Mini-Review: Smash It!

Title: Smash It!

Author: Francina Simone

Genres:  Contemporary

Pages: 368

Publisher: Inkyard Press

Review Copy: Purchased

Availability: Available Now

Summary: Olivia “Liv” James is done with letting her insecurities get the best of her. So she does what any self-respecting hot mess of a girl who wants to SMASH junior year does…

After Liv shows up to a Halloween party in khaki shorts–why, God, why?–she decides to set aside her wack AF ways. She makes a list–a F*ck-It list.

1. Be bold–do the thing that scares me.

2. Learn to take a compliment.

3. Stand out instead of back.

She kicks it off by trying out for the school musical, saying yes to a date and making new friends. Life is great when you stop punking yourself! However, with change comes a lot of missteps, and being bold means following her heart. So what happens when Liv’s heart is interested in three different guys–and two of them are her best friends? What is she supposed to do when she gets dumped by a guy she’s not even dating? How does one Smash It! after the humiliation of being friend-zoned?

In Liv’s own words, “F*ck it. What’s the worst that can happen?”

A lot, apparently.

#SMASHIT

Review: When I am stressed I tend to like to loose myself in either SciFi/Fantasy novels or fun RomComs, so can you guess what I’ve been reading the majority fo 2020? I’ve been reading old romcoms I might have missed out on and discovering new authors at the same time, which is how I came across Francina Simone’s “Smash It!” Overall I enjoyed the story for it’s message of loving yourself first and the main character, Olivia’s, completely messy path to that discovery. She makes many, many mistakes along the way, hurts a number of people, but is able to own up to it and make amends.

What really drew me to the Olivia’s story was how many Black girls, as they hit puberty and their body changes, that they tend to hide themselves and feel shame for nothing other than having a curvy figure. Olivia was an outgoing child, into dancing & performing, but when her body started changing all the horrible words folks say started creeping in and she became a shell of her former self. At the start of the novel, Olivia is literally hiding her figure behind oversized hoodies and believing she isn’t worthy of love. This hiding of self is a symptom of society’s tendency to sexualize young Black girls and instead girls grow up with a sense of shame for simply being themselves. Olivia’s desire to change herself comes from realizing she needs to find the girl she used to be and makes a list to help herself go about it – specifically to say Yes to opportunity. Which she does and her life begins to change and Olivia begins to shine, not to everyone who already knew her, but shine to herself. Olivia is not a perfect narrator and at sometimes can be very selfish which is another reason I liked her. She was messy at times but that was part of her learning to know how to love herself while still being respectful of others.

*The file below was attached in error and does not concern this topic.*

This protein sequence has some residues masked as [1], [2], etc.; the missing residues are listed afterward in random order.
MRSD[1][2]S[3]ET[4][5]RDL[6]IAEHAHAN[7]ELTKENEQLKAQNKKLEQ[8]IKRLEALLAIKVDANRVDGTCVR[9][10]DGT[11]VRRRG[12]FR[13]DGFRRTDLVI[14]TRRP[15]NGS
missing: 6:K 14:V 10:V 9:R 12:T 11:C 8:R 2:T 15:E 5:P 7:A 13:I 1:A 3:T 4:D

Like I said, I enjoyed the novel overall, but there were some problematic comments made by characters that made me cringe and I wished that there was some reckoning on the part of the characters for the comments made. I am, however, around teenagers a lot and some of the stuff they say…whew, I can’t count how many times I’ve had to remind a student that their words are inappropriate. This is part of the growing and learning process and while I understand the dialogue was quite “teenager authentic”, the author could have not put the comments in at all or had another character remind the person making the comment how inappropriate it was. Also, if cussing makes you uncomfortable do not read this book.

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